The Rincon Fire has consumes more than 200 acres. It began Friday in the Pecos Wilderness, Pecos/Las Vegas Ranger District on the Santa Fe National Forest, approximately 2 miles east of Hamilton Mesa and 6 air miles northwest of the village of Upper Rociada.
The fire is zero percent contained and the cause unknown. It is burning in steep, rocky terrain at 11,000-feet elevation. Although fire behavior moderated somewhat today, fire managers are still expecting to see extreme fire behavior on the Rincon Fire due to the fuel load and the topography.
Fire managers continue to work on a suppression strategy that will allow firefighters to safely implement fire suppression tactics under challenging conditions.
A 10-person crew, Type 3 helicopter and a Type 2 helicopter are working the fire. A Type 2 Incident Management Team will take command Tuesday morning.
At risk is the Pecos Wilderness resource itself, the historic Beatty’s Cabin and two additional government-owned cabins used as administrative sites. The fire crew spent today implementing structure-protection measures around the cabins.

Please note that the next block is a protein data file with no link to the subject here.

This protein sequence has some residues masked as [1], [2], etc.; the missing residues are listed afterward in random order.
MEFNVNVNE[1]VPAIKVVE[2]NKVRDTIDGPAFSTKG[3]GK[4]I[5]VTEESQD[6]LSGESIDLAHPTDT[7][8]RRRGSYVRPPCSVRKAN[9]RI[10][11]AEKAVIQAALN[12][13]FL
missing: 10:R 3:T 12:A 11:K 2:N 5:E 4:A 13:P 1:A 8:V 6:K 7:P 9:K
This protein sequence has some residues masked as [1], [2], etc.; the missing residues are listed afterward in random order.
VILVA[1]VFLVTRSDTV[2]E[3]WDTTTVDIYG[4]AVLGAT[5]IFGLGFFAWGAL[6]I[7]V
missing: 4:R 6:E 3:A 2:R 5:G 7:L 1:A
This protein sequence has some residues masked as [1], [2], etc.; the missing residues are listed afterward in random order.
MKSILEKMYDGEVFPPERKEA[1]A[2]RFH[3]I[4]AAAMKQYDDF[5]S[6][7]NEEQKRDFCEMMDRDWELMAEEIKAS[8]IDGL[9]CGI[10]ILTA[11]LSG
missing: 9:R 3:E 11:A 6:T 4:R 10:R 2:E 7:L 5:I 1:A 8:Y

Fuels: Spruce/fir at 11,000 feet elevation. Insect infestation, primarily the spruce beetle, has killed a lot of trees in the area, which is likely to provide ample fuel and generate significant smoke.
Weather: A few storm cells east of the Rincon Fire may produce gusty outflow winds tonight and tomorrow with decreasing chances of precipitation into early next week. High temperatures tomorrow will be in the 80s at that elevation with terrain-dominated winds.
Values at risk:
Safety: The health and safety of firefighters and the public are always the first priority. Members of the public are urged to stay away from the vicinity of the Rincon Fire.
Restrictions: A temporary flight restriction (TFR) is in place over the area, which includes unmanned aircraft, or drones. Unauthorized use of drones in a wildfire area endangers the lives of pilots and firefighters. Never fly an unmanned aircraft over or near a wildfire. See www.nifc.gov/drones for additional information on the dangers drones pose to wildland firefighting aircraft and personnel on the ground.
Smoke: Smoke from the Rincon Fire is visible within a 100-mile radius of the fire. An interactive smoke map at https://fire.airnow.gov/ allows you to zoom into the Santa Fe area to see the latest smoke information. Smoke-sensitive individuals and people with respiratory problems or heart disease are encouraged to take precautionary measures. Information on air quality and protecting your health can be found online at the New Mexico Department of Health (NMDOH) Environmental Public Health Tracking (EPHT) website at https://nmtracking.org/fire.